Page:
Brine, in the scientific sense, is water that is so saturated with salts (and other dissolved minerals), that the salt concentration exceeds that of ordinary sea water or ocean water. Typically, sea water has a salt concentration ranging from 35 to 50 parts per thousand (ppt), while brine has a salt concentration greater than 50 parts per thousand (ppt).

Natural examples of brine include the waters of the Dead Sea (formerly named Salt Sea), Mono Lake and Great Salt Lake. Man-made or artificial brine would be water that is salinated until it becomes saturated with salt, exceeding 50 ppt, for cooking, cleaning, etc.

Brine creates an unsuitable environment for most organisms, including fish. Few organisms, however, are capable of tolerating and surviving the high salinity of brine. Such organisms, called halophiles, include certain species of bacteria and algae. A few other types of wildlife, such as certain species of brine fly, brine shrimp and flamingos are also capable of, not only tolerating brine, but thriving on it.

Brine (?), n. [AS. bryne a burning, salt liquor, brine, fr. brinnan, brynnan, to burn. See Burn.]

1.

Water saturated or strongly inpregnated with salt; pickle; hence, any strong saline solution; also, the saline residue or strong mother liquor resulting from the evaporation of natural or artificial waters.

2.

The ocean; the water of an ocean, sea, or salt lake.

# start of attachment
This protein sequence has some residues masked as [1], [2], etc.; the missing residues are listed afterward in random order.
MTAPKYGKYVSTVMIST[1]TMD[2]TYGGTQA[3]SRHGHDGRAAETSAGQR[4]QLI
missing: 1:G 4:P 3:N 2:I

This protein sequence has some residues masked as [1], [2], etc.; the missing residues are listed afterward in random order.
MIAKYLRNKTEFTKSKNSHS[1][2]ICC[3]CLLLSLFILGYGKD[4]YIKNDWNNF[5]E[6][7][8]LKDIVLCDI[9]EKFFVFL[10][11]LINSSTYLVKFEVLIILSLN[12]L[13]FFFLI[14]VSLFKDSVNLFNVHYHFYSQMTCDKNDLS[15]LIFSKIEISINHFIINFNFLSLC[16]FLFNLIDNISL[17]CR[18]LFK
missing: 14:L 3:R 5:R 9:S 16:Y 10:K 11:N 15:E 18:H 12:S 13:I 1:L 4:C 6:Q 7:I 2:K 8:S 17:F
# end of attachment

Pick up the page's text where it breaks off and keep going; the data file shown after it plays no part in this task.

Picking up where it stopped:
Not long beneath the whelming brine . . . he lay. Cowper.

3.

Tears; -- so called from their saltness.

What a deal of brine Hath washed thy sallow cheecks for Rosaline! Shak.

Brine fly Zool., a fly of the genus Ephydra, the larvae of which live in artificial brines and in salt lakes. -- Brine gauge, an instrument for measuring the saltness of a liquid. -- Brine pan, a pit or pan of salt water, where salt is formed by cristallization. -- Brine pit, a salt spring or well, from which water is taken to be boiled or evaporated for making salt. -- Brine pump Marine Engin., a pump for changing the water in the boilers, so as to clear them of the brine which collects at the bottom. -- Brine shrimp, Brine worm Zool., a phyllopod crustacean of the genus Artemia, inhabiting the strong brines of salt works and natural salt lakes. See Artemia. -- Brine spring, a spring of salt water. -- Leach brine Saltmaking, brine which drops from granulated salt in drying, and is preserved to be boiled again.

 

© Webster 1913.


Brine (?), v. t.

1.

To steep or saturate in brine.

2.

To sprinkle with salt or brine; as, to brine hay.

 

© Webster 1913.

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